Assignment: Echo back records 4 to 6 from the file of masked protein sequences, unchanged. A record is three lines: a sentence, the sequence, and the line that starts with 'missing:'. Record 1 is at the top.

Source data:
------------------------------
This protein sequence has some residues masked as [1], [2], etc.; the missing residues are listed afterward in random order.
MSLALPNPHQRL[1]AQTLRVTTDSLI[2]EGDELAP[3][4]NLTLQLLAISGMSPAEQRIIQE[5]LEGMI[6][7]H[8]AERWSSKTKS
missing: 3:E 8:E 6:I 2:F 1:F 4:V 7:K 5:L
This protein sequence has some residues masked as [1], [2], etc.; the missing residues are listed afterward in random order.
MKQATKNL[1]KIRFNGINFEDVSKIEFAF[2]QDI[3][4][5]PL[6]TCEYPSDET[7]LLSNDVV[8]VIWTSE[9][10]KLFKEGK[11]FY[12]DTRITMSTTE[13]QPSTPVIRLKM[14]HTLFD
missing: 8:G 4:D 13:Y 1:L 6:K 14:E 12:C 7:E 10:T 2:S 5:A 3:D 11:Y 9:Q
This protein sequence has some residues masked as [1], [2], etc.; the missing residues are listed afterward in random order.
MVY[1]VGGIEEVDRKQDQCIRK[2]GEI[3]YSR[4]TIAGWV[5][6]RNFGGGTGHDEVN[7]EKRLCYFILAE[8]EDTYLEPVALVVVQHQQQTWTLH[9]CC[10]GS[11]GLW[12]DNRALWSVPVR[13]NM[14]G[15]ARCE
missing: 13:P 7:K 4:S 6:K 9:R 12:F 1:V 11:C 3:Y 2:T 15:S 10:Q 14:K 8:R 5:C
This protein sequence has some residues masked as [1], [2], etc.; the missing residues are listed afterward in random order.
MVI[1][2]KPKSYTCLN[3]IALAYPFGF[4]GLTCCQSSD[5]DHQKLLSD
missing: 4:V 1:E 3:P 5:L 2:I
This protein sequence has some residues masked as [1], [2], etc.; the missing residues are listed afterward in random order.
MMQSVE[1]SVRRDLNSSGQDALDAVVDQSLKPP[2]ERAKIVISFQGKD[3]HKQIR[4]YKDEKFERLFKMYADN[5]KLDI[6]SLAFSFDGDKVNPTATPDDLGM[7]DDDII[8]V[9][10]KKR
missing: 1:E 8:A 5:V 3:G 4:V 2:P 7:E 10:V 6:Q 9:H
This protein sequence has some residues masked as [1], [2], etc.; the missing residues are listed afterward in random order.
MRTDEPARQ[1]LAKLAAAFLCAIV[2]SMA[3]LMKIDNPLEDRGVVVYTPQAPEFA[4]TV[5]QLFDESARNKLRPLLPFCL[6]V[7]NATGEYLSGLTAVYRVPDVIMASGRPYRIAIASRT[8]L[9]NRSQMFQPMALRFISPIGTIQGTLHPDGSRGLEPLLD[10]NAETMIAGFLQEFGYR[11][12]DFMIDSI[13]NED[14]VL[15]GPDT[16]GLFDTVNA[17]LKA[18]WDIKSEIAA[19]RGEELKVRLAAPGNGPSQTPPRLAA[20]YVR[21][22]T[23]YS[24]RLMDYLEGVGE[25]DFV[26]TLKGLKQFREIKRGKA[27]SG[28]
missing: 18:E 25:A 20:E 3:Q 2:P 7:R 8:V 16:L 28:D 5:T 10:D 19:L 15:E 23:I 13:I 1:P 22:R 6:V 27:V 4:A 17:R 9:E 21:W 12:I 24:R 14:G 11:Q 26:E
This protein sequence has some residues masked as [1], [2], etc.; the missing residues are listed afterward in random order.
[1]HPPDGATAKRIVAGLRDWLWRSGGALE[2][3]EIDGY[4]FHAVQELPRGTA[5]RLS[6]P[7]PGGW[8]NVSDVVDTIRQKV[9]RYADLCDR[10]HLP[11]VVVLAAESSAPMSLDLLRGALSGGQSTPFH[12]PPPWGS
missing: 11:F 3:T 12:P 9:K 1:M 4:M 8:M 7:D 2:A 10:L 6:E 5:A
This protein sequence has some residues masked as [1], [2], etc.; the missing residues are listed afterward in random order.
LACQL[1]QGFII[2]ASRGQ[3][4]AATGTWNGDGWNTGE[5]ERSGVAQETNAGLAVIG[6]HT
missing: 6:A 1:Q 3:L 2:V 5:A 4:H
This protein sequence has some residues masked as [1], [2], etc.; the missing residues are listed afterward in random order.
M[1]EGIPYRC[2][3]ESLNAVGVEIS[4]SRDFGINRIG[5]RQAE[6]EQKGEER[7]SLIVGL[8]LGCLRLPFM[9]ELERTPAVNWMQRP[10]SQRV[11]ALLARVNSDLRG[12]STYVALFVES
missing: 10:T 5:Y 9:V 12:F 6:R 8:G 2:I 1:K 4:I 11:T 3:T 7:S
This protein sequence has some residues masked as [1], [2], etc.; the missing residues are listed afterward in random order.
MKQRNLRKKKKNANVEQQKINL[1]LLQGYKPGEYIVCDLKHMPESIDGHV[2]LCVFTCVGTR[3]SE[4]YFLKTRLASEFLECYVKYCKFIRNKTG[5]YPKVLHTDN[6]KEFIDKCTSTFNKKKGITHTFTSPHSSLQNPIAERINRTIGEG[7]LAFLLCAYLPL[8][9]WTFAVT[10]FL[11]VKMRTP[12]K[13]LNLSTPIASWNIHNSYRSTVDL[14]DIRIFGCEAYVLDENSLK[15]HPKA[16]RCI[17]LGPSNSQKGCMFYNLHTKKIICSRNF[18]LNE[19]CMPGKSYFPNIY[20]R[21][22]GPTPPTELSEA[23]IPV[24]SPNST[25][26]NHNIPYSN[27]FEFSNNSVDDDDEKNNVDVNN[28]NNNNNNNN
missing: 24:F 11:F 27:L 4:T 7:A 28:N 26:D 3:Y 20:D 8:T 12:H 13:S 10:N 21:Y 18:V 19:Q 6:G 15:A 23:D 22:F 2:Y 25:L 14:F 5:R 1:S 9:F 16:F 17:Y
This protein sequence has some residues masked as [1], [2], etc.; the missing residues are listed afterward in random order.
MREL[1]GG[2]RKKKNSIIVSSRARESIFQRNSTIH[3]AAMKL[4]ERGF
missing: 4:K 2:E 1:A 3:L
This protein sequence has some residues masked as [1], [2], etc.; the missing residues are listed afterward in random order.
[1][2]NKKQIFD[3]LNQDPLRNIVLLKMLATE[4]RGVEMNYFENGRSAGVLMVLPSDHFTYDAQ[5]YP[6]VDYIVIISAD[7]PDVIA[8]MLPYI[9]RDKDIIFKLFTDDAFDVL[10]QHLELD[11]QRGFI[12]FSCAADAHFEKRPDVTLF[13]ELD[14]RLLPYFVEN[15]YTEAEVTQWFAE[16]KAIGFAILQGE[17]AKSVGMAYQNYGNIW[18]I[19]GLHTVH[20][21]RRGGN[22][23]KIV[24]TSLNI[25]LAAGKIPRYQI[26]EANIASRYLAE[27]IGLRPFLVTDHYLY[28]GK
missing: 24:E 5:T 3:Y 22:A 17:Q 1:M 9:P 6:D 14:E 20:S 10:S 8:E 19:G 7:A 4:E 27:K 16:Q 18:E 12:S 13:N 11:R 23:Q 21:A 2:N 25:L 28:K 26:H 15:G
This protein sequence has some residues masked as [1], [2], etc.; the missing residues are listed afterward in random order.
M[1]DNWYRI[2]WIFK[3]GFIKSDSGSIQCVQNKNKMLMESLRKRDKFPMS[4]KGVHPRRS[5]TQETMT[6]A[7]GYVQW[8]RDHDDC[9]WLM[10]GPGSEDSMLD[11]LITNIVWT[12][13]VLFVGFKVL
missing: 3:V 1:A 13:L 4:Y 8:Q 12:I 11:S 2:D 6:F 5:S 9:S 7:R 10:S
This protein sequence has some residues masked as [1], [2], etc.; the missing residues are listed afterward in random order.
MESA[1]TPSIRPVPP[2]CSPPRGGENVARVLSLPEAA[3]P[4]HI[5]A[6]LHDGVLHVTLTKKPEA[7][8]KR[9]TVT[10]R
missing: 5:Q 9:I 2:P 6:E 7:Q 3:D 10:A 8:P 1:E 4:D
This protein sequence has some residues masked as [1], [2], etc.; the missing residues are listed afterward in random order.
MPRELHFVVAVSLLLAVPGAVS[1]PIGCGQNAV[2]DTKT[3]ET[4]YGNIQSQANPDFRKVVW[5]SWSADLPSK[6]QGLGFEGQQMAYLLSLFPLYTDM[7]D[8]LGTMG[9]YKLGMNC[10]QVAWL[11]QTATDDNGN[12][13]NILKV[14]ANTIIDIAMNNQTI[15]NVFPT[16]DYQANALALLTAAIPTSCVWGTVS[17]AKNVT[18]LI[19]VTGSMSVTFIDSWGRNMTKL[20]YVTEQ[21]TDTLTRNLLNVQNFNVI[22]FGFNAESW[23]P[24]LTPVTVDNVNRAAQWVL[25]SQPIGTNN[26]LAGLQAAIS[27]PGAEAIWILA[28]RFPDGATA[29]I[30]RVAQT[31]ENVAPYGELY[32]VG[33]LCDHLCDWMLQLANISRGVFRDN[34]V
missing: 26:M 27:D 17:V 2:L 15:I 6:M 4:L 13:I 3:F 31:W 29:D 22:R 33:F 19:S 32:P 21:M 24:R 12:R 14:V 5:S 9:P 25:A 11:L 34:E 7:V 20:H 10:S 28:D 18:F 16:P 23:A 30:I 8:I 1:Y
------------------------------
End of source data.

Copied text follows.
This protein sequence has some residues masked as [1], [2], etc.; the missing residues are listed afterward in random order.
MVI[1][2]KPKSYTCLN[3]IALAYPFGF[4]GLTCCQSSD[5]DHQKLLSD
missing: 4:V 1:E 3:P 5:L 2:I
This protein sequence has some residues masked as [1], [2], etc.; the missing residues are listed afterward in random order.
MMQSVE[1]SVRRDLNSSGQDALDAVVDQSLKPP[2]ERAKIVISFQGKD[3]HKQIR[4]YKDEKFERLFKMYADN[5]KLDI[6]SLAFSFDGDKVNPTATPDDLGM[7]DDDII[8]V[9][10]KKR
missing: 1:E 8:A 5:V 3:G 4:V 2:P 7:E 10:V 6:Q 9:H
This protein sequence has some residues masked as [1], [2], etc.; the missing residues are listed afterward in random order.
MRTDEPARQ[1]LAKLAAAFLCAIV[2]SMA[3]LMKIDNPLEDRGVVVYTPQAPEFA[4]TV[5]QLFDESARNKLRPLLPFCL[6]V[7]NATGEYLSGLTAVYRVPDVIMASGRPYRIAIASRT[8]L[9]NRSQMFQPMALRFISPIGTIQGTLHPDGSRGLEPLLD[10]NAETMIAGFLQEFGYR[11][12]DFMIDSI[13]NED[14]VL[15]GPDT[16]GLFDTVNA[17]LKA[18]WDIKSEIAA[19]RGEELKVRLAAPGNGPSQTPPRLAA[20]YVR[21][22]T[23]YS[24]RLMDYLEGVGE[25]DFV[26]TLKGLKQFREIKRGKA[27]SG[28]
missing: 18:E 25:A 20:E 3:Q 2:P 7:R 8:V 16:L 28:D 5:T 10:D 19:L 15:E 23:I 13:I 1:P 22:R 6:V 27:V 4:A 17:R 9:E 21:W 12:I 24:R 14:G 11:Q 26:E